“Laura had to play outdoors by herself, and she had a queer feeling about the prairie. It didn’t feel safe. It seemed to be hiding something. Sometimes Laura had a feeling that something was watching her, something was creeping up behind her. She turned around quickly, and nothing was there.”
I recently taught Little House on the Prairie in a class on the history of American childhood and was struck not only by Laura’s incisive sense of the danger inherent in what her family was doing, but also by contemporary readers’ limited attempts to engage with it. If we take Laura’s fantasies about the dangers of the prairie at face value, we risk endorsing the violence of U.S. “manifest destiny,” fueled in part by colonial paranoia that “something was [always] creeping up behind.” But when we gloss it over, we strip away the series’ most powerful critiques in order to craft an aura of homespun.
Laura most of all wants to “feel safe” on the frontier. From beginning to end her parents’ words and actions answer her desire with four necessities: Pa + dog + house + gun. In particular, Ma and Pa most often wield the gun as answer to the unsettling questions Laura repeatedly asks. If we take her insatiable questioning seriously, we see that this answer never satisfies, and it’s important to consider why. Pa and Ma (and, arguably, the series itself) celebrate the simplification provided by the gun, which flattens the prairie that Laura so fascinatingly sees as full of hollows and the unseen. What if, rather than accepting at face value or glossing over, we allowed Laura’s questions to bloom into critiques? Laura’s consciousness repeatedly trips the narrative and strains its message, in a way that exposes the book’s (and the audience’s) cowardice.
Initially, Laura is intimidated by the open and seemingly blank expanse of the prairie: “All around the wagon there was nothing but empty and silent space,” and “Laura didn’t like it” (7). The book emphasizes again and again that this is unmapped, uninhabited land —indeed, the first edition of the book described it as harboring “no people,” continuing, “Only Indians lived there.” Pa, Jack, and the gun function as the coordinates by which Laura resists vertigo; their presence is frequently described in directional terms in order to emphasize her attempts to gain her bearings (“But Pa was on the wagon seat and Jack was under the wagon; she knew nothing could hurt her while Pa and Jack were there”). The wagon serves as a makeshift shelter, which she describes quite literally as the center of her universe, the point by which she measures a circumference: “Day after day they traveled in Kansas, and saw nothing but the rippling grass and enormous sky. In a perfect circle the sky curved down to the level land, and the wagon was in the circle’s exact middle” (13).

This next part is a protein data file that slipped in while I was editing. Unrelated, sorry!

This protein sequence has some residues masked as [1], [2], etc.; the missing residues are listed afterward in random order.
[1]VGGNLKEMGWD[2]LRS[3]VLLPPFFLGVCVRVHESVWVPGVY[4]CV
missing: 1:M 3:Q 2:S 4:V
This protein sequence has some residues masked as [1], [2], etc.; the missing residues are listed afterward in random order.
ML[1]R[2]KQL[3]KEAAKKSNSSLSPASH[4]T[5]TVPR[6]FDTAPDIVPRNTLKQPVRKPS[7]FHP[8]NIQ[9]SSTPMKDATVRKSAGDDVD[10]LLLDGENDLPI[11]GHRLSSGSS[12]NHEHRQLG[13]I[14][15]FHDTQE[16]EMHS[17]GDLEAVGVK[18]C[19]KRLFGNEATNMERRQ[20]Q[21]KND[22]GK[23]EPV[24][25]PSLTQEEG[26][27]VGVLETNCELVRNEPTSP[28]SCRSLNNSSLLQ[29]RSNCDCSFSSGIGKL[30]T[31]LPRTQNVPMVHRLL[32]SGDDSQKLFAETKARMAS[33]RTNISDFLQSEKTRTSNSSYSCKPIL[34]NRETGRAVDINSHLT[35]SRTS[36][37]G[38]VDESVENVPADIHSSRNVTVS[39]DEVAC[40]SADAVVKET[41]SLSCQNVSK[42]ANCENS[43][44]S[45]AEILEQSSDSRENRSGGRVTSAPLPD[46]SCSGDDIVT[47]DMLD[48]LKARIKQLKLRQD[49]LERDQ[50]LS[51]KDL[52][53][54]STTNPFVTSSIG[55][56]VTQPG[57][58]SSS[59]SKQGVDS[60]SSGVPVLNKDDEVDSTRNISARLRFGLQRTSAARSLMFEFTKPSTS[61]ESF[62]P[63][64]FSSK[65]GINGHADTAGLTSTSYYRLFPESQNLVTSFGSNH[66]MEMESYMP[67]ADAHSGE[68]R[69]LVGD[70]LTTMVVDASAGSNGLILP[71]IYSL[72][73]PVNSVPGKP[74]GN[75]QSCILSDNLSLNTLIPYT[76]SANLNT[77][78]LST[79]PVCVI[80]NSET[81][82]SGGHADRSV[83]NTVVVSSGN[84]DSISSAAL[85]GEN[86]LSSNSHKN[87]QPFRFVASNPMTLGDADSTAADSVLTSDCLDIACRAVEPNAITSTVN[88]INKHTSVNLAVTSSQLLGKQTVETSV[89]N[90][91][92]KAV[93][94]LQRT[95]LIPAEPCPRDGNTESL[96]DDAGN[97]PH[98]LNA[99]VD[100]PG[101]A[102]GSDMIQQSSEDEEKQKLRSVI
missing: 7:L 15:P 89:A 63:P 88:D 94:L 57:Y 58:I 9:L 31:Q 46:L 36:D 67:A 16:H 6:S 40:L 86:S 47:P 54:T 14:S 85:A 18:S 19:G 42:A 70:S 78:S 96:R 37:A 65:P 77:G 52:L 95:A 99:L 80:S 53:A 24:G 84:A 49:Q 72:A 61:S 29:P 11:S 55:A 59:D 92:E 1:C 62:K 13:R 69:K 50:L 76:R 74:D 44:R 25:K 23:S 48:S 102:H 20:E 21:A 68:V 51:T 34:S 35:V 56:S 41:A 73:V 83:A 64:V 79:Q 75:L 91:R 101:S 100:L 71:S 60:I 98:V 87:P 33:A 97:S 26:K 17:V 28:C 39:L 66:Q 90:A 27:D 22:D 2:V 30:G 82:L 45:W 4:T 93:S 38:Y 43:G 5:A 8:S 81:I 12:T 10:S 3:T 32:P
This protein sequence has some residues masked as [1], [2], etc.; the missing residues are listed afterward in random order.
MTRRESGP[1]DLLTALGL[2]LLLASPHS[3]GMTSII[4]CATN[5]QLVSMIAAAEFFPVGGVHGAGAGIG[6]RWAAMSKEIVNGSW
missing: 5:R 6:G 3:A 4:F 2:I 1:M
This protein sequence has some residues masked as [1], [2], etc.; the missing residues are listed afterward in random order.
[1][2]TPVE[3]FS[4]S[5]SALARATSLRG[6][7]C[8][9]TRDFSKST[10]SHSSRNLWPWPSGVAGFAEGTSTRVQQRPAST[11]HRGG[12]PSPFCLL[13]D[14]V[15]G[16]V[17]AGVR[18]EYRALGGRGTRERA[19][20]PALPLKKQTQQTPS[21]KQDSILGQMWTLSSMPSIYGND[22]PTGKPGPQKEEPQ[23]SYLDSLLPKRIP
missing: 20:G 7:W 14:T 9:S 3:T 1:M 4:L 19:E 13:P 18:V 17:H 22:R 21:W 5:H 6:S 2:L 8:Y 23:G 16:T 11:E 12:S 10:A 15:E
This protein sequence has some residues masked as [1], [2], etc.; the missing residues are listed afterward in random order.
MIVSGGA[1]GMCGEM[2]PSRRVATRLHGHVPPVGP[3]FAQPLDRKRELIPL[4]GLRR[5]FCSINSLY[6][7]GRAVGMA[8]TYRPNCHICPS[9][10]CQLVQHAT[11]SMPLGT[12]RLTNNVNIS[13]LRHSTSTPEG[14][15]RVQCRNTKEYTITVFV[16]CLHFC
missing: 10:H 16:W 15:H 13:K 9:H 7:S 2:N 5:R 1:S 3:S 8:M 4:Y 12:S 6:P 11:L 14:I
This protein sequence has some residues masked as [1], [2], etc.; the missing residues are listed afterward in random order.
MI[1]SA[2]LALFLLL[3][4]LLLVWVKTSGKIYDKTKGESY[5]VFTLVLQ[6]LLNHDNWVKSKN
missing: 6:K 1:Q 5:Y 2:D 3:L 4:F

As if sensing a bubblelike quality to her worldview, Laura expresses frustration that “they couldn’t get out of the middle of that circle” (13). The Ingalls children especially grow tired of the view fostered by their parents, and the text begins to accommodate itself to a presumed growing discontent on the part of child readers. As if pressing at the dome’s outer limits and finding that the shell vibrates and responds to pressure, Laura steps outside the circle. She doesn’t have to go far before she discovers a “queer little kind of tunnel in the grass” and notes that “[y]ou’d never notice it if you looked across the waving grass-tops. But when you came to it, there it was—a narrow, straight, hard path down between the grass stems. It went out into the endless prairie” (55). She follows the path, walking more and more slowly until finally “she stood still and felt queer.” While this first discovery of a path out prompts her to hurry back to her parents, she returns with new questions.
Such scenes sit, unresolved, alongside Pa and Ma’s efforts to lock down the equation in Little House. Once they locate a site for their house, they are in a hurry to erect fortifications. While all four factors are needed for assured safety, the book suggests that the gun can “stand in” effectively for the others in a pinch. “Well, you have your gun, so I’ll not worry,” Ma declares to Pa, even as he protests that “I’ll feel easier in my mind when you and the girls have good solid walls around you” (71). Meanwhile, Laura, adept at reading inflections, commences parsing her parents’ conversation. She knows the house is safe but also understands the importance of gun and door as symbolic markers in enabling them all to feel safe. A man who relies upon axioms and folk wisdom in times of uncertainty, Pa tells Laura to “Do as you are told… and no harm will come to you” (146). “You can’t ever tell,” he advises her a few pages later, about anything, really, so it’s always “better to be safe than sorry” (153).
While the book bears him out on this philosophy by insisting that limits shouldn’t be questioned in high-stakes scenarios, it also suggests that it is her job to “pop the bubble” of the narrative arc, to resist sleights of hand. Her parents explain away Indian removal by references to “common sense and justice” (211), turning real people into songs and their traumas into tragedies. Ma sings softly about the disappearance of the Indian maid “Bright Alfarata” as Pa accompanies her on his fiddle, but Laura exposes the embroidery by asking where she went. In an exchange that is remarkable for the sheer number of non-answers her parents feed her, she continues her query, demanding to know why they had to go, who made them leave, and how they might feel about their situation. The chapter ends with a firm injunction from Pa: “No more questions, Laura… Go to sleep.” The song, he makes clear, is meant to be a lullaby, crooned from a comfortable rocking-chair, the prairie’s stories and silences produced and sustained by the gun in the settler’s lap.